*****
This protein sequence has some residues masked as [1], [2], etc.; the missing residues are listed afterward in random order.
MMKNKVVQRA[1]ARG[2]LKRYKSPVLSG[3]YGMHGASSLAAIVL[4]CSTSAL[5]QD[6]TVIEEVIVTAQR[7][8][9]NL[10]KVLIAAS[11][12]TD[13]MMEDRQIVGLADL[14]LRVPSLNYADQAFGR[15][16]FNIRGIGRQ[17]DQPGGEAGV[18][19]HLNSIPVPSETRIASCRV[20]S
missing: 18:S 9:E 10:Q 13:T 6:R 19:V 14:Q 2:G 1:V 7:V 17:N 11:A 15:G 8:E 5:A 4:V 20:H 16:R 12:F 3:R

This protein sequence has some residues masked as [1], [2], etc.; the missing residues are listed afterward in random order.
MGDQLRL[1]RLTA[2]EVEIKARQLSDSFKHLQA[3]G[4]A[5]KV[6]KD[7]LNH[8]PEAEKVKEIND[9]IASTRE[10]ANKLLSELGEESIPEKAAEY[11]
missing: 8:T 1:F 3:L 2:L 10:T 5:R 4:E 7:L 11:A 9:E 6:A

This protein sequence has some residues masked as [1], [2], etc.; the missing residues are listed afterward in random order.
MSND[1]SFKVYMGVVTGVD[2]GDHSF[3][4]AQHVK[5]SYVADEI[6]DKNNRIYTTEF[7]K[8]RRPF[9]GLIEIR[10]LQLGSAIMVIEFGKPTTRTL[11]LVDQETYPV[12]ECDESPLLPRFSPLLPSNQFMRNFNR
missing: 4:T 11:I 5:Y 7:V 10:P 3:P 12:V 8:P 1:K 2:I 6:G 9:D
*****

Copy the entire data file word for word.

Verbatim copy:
This protein sequence has some residues masked as [1], [2], etc.; the missing residues are listed afterward in random order.
MMKNKVVQRA[1]ARG[2]LKRYKSPVLSG[3]YGMHGASSLAAIVL[4]CSTSAL[5]QD[6]TVIEEVIVTAQR[7][8][9]NL[10]KVLIAAS[11][12]TD[13]MMEDRQIVGLADL[14]LRVPSLNYADQAFGR[15][16]FNIRGIGRQ[17]DQPGGEAGV[18][19]HLNSIPVPSETRIASCRV[20]S
missing: 18:S 9:E 10:Q 13:T 6:R 19:V 14:Q 2:G 1:V 7:V 17:N 11:A 15:G 8:E 5:A 4:V 20:H 16:R 12:F 3:R

This protein sequence has some residues masked as [1], [2], etc.; the missing residues are listed afterward in random order.
MGDQLRL[1]RLTA[2]EVEIKARQLSDSFKHLQA[3]G[4]A[5]KV[6]KD[7]LNH[8]PEAEKVKEIND[9]IASTRE[10]ANKLLSELGEESIPEKAAEY[11]
missing: 8:T 1:F 3:L 2:L 10:T 5:R 4:E 7:L 11:A 9:E 6:A

This protein sequence has some residues masked as [1], [2], etc.; the missing residues are listed afterward in random order.
MSND[1]SFKVYMGVVTGVD[2]GDHSF[3][4]AQHVK[5]SYVADEI[6]DKNNRIYTTEF[7]K[8]RRPF[9]GLIEIR[10]LQLGSAIMVIEFGKPTTRTL[11]LVDQETYPV[12]ECDESPLLPRFSPLLPSNQFMRNFNR
missing: 4:T 11:I 5:Y 7:V 10:P 3:P 12:V 8:P 1:K 2:I 6:G 9:D